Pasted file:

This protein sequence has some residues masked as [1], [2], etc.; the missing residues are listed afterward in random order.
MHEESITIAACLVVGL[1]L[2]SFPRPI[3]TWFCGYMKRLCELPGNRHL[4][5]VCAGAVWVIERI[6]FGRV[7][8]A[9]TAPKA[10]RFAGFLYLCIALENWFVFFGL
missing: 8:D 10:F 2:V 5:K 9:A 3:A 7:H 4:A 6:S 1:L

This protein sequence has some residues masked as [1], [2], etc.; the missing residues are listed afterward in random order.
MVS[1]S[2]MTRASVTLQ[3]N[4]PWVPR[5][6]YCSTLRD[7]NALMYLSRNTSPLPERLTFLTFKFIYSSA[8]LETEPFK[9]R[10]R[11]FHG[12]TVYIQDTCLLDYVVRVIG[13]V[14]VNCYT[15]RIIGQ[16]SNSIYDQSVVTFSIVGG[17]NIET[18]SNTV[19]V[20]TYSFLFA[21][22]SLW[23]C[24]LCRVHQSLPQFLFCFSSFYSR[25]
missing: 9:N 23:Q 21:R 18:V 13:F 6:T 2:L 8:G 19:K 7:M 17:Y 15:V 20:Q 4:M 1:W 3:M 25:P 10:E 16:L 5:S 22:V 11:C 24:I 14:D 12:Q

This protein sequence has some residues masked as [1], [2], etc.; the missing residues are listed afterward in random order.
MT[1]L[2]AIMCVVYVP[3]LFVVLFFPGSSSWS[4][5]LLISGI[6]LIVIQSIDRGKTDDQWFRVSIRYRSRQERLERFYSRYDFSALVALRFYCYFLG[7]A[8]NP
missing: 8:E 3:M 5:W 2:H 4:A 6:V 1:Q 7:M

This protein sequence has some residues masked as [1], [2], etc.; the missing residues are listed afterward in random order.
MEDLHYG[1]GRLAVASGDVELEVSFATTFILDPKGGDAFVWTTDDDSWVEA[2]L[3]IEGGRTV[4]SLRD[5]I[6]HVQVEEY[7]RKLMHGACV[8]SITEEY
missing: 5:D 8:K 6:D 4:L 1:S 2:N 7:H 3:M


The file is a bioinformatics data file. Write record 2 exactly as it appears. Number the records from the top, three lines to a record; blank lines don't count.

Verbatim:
This protein sequence has some residues masked as [1], [2], etc.; the missing residues are listed afterward in random order.
MVS[1]S[2]MTRASVTLQ[3]N[4]PWVPR[5][6]YCSTLRD[7]NALMYLSRNTSPLPERLTFLTFKFIYSSA[8]LETEPFK[9]R[10]R[11]FHG[12]TVYIQDTCLLDYVVRVIG[13]V[14]VNCYT[15]RIIGQ[16]SNSIYDQSVVTFSIVGG[17]NIET[18]SNTV[19]V[20]TYSFLFA[21][22]SLW[23]C[24]LCRVHQSLPQFLFCFSSFYSR[25]
missing: 9:N 23:Q 21:R 18:V 13:F 6:T 2:L 8:G 19:K 7:M 17:Y 15:V 20:Q 4:M 1:W 3:M 25:P 10:E 16:L 5:S 22:V 11:C 24:I 14:D 12:Q